The Tucson Citizen reports that many illegal immigrants are fleeing Arizona in the face of the new state laws mandating sanctions on employers who hire illegals. It is still only a trickle, but the numbers will almost certainly increase if the new law survives the latest legal challenge and actually goes into effect in January.
The number returning to Mexico is difficult to calculate, but there is no question that many families are leaving, according to Mexican government officials, local community leaders and immigrants themselves.
"The situation in Arizona has become very tough," Jorge said minutes after driving into a Mexican immigration and customs checkpoint south of the border on Mexico 15.
Dozens of immigrants are leaving the U.S. daily, and even more are expected to leave once the sanctions law takes effect in January, provided the law survives a last-minute legal challenge, said Rosendo Hernandez, president of the advocacy group Immigrants Without Borders.
"If people can't find work, they won't be able to pay their bills, so they will leave," Hernandez said.
In what are considered bellwethers of permanent moves back to Mexico, the Mexican consulate in Phoenix has seen a dramatic increase in applications for Mexican birth certificates, passports and other documents that immigrants living in Arizona will need to return home.
In November alone, the consulate processed 240 applications for Mexican birth certificates, three times as many as the same month last year, said Carlos Flores Vizcarra, Mexican consul general of Phoenix.
The consulate also has processed more than 16,500 applications for Mexican passports this year, nearly twice as many as last year. Vizcarra attributed some of the demand for passports to stricter travel regulations among the U.S., Mexico and Canada slated to take effect in January. But he said many illegal immigrants are applying for passports in case they lose their jobs due to the sanctions law or a slowdown in the economy and therefore want to go back and live in Mexico.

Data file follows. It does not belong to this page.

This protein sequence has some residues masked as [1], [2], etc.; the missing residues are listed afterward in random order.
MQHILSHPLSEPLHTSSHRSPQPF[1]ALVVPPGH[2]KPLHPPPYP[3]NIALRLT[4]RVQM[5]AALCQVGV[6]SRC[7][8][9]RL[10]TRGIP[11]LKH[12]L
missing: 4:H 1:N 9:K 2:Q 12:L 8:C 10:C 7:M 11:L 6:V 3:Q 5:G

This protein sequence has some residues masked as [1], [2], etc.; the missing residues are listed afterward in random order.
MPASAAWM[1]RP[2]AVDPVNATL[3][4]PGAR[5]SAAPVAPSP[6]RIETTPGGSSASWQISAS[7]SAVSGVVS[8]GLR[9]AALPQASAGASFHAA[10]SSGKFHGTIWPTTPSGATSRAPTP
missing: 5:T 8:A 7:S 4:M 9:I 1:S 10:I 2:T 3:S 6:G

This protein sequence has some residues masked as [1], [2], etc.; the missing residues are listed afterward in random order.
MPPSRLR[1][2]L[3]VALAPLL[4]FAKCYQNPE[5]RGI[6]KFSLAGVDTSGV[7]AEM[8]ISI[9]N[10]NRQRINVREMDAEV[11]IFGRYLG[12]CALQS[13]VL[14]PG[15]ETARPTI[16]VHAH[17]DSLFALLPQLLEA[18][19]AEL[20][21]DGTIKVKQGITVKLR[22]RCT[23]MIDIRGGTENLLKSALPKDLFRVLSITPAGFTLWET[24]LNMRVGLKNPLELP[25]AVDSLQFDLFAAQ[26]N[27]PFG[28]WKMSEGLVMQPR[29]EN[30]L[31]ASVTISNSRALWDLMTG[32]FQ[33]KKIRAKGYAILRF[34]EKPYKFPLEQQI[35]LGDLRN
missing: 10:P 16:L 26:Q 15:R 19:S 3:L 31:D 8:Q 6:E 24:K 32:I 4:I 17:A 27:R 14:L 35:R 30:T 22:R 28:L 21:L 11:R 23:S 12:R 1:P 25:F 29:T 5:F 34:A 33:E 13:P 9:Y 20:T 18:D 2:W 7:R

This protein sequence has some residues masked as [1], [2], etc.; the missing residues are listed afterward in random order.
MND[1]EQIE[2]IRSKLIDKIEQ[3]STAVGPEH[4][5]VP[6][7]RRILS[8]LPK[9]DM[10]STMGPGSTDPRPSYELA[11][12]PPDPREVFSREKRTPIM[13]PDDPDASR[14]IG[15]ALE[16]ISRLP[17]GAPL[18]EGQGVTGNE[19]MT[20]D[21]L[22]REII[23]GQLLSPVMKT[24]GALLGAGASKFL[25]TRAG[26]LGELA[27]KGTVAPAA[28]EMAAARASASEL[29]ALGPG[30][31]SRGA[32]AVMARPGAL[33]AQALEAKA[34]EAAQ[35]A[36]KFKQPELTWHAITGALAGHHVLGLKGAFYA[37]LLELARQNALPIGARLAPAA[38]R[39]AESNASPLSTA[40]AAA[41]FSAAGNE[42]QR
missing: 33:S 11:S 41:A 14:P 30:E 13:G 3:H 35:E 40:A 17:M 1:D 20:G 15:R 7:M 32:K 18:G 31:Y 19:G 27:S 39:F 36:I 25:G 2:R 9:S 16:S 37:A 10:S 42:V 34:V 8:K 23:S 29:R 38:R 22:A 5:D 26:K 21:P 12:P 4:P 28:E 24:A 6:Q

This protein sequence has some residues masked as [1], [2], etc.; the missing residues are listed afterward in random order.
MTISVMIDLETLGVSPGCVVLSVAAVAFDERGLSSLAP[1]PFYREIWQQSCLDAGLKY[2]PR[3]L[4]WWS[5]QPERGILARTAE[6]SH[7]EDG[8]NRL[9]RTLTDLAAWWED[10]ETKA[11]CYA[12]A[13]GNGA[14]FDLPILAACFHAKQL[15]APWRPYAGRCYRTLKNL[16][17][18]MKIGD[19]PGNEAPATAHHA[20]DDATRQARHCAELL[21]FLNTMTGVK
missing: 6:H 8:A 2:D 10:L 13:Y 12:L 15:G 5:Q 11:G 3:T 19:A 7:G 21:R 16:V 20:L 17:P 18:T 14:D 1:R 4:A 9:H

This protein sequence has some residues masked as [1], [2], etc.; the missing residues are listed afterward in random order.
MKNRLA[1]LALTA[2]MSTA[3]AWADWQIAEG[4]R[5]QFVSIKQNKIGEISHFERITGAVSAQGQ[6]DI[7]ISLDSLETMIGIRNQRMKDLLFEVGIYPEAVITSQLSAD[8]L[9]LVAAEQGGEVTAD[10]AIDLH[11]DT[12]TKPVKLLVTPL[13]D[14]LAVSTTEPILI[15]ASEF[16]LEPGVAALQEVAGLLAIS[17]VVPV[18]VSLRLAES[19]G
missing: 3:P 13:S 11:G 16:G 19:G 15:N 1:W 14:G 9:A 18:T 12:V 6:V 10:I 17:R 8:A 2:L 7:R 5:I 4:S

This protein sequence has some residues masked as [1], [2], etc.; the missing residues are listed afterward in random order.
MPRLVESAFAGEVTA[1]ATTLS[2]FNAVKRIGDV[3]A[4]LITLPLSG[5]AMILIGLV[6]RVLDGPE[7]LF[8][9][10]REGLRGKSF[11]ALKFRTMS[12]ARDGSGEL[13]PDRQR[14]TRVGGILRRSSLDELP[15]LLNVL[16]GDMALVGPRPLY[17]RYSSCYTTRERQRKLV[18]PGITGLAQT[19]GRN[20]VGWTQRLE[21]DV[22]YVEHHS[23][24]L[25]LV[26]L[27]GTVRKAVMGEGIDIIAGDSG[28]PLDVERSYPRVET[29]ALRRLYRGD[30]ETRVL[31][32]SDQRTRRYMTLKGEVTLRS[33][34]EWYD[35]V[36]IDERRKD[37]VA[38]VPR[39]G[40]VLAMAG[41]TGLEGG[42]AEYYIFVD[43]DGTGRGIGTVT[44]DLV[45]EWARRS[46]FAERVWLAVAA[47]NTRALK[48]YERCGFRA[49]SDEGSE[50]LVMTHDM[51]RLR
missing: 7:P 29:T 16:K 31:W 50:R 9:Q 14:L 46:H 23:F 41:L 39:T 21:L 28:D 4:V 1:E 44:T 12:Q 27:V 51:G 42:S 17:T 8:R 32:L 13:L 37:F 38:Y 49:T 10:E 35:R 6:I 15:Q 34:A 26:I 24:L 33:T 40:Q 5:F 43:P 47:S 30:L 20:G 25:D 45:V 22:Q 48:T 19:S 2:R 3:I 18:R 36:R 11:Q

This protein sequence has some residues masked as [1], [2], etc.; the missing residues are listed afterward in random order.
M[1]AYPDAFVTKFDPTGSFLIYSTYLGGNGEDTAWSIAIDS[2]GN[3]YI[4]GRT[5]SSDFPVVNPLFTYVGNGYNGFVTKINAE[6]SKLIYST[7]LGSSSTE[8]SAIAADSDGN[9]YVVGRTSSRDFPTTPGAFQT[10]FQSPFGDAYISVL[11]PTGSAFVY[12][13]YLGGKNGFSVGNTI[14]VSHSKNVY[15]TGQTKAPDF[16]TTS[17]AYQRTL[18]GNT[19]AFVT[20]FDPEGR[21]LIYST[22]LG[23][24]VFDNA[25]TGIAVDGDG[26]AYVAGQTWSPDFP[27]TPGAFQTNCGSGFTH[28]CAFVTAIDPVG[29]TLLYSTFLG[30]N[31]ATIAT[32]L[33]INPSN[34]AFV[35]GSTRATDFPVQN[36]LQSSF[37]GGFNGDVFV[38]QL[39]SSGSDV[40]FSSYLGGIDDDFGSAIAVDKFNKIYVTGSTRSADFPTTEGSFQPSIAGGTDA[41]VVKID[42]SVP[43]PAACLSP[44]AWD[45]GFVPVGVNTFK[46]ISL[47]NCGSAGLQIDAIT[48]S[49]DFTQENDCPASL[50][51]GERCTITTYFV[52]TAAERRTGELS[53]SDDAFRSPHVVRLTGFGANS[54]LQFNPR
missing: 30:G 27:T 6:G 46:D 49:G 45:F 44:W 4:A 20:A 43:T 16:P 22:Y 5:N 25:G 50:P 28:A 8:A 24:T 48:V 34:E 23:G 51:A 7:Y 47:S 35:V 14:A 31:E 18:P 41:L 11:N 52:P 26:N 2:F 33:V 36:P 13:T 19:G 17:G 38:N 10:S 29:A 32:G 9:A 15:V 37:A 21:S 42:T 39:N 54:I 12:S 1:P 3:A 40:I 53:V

"People are fearful. They are getting ready as much as they can (to leave)," he said.
Mexican officials and border authorities expect southbound traffic to rise significantly this week as Christmas approaches.
The exodus has drawn cheers from foes of illegal immigration.
The story should enrage people. The family they profile used falsified documents to obtain work. They are finally leaving because of the new law – which is already doing what it was intended to do before it goes into effect. It took the threat of the law for their employers to bother to check – whereupon the forged documents were discovered and both were terminated. They were then unable to find other jobs because the law, again, functioned as designed.
The paper fails to ask if the two used stolen identities, which would be nice to know, especially for the people who had their identities compromised. They're too busy trying to make the family into sympathetic figures. It would be nice to see some concern for their fellow citizens as well.
Clue to the politicians: enforcement actually works. We can severely reduce the number of people entering this country illegally, control the borders and liberalize the legal immigration system. A high fence, a wide gate and a hearty welcome for those who follow the rules. Short shrift for those who break them.